must have numbers, or their plaus are the truth is, that, like the Goths and deemed abortive. If they are thus Vandals, they wear them out by numa confident, they will persevere till they bers. Feeble ininisters base of late been succeed.
the fashion ; at least it is the taste ac Bonaparte has been justly blamed for court: but had the opinions of eminent not attending to the importance of irre- oficers been regarded, this war would gular cavalry. They surround and cut have long ago terminated, in the actual off detachments of 1, 2, or 3000 men, inability of the Emperor Napoleon to if ever separated from the main body; subdue bis enemies.' The English mea convoys of provisions, &c. One hundred thod of fighting his troops would have and fifty thousand cavalry were prepared soon quieted hiin; and as it has been for him, had he proposed to proceed to successfully practised by the German India, i. e. if he could have found ma Legion in our service, it might have gazines for such an expedition in the been so out of it. English tactics, in desert, &c. The excellence of the substance, consist in a good position, British artillery is rarely known. Salt- an adı:nirably served artillery, a fire petre being of nearly equal value with of infantry at about forty yards, followa dirt in India, bets are frequently laid ed by an irruption with the bayonet, to throw shells, so as to burst, at one, which drives them behind their artillery, .two, three, or inore feet from the ground, and leaves them no resource but in among cavalry. Skill of this kind cost numbers and reserves. At least this has Marmont his arm. The battle of Sala- been the general practice of Marquis manca was won by the infantry breaking Wellington, AN OLD OFFICER. them with the bayonet, and the immediate irruption of the cavalry prevent. To the Editor of the Monthly Magazines ing their power to form again; oi berwise SIR, they would certainly have retreated to $ your valuable miscellany seems. battle, and renewed the action, by firing, to the circle of society in a collective Marmont said, that the cannon taken point of view, or connected with india by the English were eleven, which had vidual weal, I address to you the suba been dismounted. How came that about? joined recipe for Odontalgic. A specific Probably he thought that the English, is not to be expected where the exciting like the Austrians, would patiently en. causes are so varied, dure a cannonade for a whole day; but The tinctures of opium, myrrh, and he found, that his enemy only used his horseradish, produce a relief, but an artillery to aid his men; not the men effect evanescent. The ingredients of to support a battle won by the artillery. that submitted.co your readers, stand The French place voltigeurs and riften recommended by intrinsic worth, and meu upon_little eminences, to fetch the good benetits which, happily, have down the English; but the result com- accrued from the application. Here we monly is, that they are bayonetted. see combined the antiseptic virtues of This kind of troops often accompanies carbon, with the properties of an anothe artillery in an attack upon the dyne, possessing a counteracting warinth, centre; but neither the one nor the and susceptible of allaying the inflama, other has availed much, because the mation concomitant on tooth-ache. method adopted at Salarnanca, before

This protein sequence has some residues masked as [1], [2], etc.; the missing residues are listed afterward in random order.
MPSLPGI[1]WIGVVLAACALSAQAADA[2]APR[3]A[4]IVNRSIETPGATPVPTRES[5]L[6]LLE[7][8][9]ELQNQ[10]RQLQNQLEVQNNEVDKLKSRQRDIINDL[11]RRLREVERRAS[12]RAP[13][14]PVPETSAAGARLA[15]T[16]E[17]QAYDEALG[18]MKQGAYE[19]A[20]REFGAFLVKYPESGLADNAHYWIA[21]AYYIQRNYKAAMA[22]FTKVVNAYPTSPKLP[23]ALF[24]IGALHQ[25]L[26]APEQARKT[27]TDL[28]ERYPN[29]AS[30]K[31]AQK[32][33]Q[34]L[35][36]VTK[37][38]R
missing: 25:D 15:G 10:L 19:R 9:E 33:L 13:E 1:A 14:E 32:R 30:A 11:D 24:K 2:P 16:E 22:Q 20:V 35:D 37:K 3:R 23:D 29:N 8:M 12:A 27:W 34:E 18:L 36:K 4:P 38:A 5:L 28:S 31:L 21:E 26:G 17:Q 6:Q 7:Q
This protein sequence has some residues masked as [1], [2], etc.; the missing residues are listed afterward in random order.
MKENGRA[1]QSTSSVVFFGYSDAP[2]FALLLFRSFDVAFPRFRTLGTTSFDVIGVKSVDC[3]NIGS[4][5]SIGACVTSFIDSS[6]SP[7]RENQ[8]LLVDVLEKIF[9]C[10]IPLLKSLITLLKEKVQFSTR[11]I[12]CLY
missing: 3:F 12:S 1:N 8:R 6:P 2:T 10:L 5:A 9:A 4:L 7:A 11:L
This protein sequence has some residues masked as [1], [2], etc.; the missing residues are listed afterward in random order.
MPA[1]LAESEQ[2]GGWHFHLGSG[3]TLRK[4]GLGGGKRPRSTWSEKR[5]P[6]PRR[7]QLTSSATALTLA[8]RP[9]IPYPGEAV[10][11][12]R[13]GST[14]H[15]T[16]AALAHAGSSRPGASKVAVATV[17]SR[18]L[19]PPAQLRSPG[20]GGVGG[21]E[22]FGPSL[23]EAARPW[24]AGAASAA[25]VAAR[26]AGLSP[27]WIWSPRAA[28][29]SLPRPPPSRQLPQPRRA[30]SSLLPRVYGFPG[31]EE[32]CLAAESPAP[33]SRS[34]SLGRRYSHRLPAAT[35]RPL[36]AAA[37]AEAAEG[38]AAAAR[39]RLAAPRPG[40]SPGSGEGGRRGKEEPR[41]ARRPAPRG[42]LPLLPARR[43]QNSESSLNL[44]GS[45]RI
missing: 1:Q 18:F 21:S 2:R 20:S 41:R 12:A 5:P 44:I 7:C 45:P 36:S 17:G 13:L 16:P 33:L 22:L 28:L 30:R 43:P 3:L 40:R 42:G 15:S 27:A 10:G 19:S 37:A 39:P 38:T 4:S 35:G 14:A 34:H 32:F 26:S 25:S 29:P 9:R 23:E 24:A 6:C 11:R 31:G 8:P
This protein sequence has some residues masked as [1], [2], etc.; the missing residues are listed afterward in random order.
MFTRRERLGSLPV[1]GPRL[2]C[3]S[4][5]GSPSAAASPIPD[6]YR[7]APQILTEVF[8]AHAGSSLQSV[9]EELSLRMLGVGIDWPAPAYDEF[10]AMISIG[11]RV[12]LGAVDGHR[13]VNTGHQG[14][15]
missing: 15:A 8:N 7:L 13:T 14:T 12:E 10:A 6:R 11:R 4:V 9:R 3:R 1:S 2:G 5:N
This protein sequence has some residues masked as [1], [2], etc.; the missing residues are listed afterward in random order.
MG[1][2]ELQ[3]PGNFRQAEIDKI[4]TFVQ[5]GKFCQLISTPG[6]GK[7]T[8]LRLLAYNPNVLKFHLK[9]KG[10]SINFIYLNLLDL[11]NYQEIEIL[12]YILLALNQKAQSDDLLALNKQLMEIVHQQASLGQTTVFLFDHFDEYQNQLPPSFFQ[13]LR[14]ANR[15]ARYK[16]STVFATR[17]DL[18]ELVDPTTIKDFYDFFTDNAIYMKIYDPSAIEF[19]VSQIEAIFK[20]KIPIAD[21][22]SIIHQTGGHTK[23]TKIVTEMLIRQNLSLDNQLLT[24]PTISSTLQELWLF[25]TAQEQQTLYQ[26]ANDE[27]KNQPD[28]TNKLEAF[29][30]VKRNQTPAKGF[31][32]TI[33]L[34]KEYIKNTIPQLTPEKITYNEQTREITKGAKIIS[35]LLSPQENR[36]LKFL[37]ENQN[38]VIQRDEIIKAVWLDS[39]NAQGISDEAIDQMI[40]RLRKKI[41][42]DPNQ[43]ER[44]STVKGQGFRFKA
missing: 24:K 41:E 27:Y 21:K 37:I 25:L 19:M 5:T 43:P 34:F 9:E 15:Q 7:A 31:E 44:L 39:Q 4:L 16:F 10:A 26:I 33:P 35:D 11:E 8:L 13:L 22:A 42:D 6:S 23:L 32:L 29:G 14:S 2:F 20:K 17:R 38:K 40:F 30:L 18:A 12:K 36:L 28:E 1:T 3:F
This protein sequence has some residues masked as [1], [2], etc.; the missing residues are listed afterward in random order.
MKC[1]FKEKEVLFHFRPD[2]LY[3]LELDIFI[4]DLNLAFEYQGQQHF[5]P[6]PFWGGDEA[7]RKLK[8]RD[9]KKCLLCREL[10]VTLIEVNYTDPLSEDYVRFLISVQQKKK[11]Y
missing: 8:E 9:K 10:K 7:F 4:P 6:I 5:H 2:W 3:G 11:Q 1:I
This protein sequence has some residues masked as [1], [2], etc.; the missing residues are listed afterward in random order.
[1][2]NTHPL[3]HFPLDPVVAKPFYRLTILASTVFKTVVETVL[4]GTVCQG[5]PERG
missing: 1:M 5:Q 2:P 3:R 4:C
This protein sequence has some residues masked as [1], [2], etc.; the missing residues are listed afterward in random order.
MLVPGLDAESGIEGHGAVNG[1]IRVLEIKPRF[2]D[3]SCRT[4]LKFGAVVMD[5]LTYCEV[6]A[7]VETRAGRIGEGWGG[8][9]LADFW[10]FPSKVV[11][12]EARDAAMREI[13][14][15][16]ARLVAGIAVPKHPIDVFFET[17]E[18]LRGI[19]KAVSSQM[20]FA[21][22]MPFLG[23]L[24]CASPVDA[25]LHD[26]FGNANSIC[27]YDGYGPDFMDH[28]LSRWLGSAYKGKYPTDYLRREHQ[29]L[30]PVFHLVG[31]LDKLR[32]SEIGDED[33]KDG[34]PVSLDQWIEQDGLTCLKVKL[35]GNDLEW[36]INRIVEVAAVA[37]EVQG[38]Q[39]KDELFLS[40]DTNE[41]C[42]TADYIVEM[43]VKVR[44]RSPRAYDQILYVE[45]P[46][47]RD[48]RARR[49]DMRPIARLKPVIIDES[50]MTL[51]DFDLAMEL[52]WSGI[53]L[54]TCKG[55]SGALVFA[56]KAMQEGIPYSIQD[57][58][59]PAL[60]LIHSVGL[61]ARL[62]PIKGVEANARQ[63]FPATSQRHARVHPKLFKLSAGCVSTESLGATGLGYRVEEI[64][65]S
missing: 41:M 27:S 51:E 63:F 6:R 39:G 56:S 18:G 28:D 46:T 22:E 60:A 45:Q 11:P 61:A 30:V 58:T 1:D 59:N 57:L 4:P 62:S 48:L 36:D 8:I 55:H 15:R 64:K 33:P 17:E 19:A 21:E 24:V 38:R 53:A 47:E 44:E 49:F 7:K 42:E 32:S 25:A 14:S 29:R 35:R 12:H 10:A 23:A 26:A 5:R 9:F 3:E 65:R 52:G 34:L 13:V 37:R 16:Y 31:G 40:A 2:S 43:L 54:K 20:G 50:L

20 grains camplior, mentioned, renders such a plan nugato 2 ounces tincture balsam of Tolu, ry. As they are themselves unable to
2 ounces tincture simple cinnamon. get rid of the English artillery in any such form as their adversaries practise,
Mix.--A tea spoonful to wash the mouth they are either obliged to break, and with, and to be therein retained as may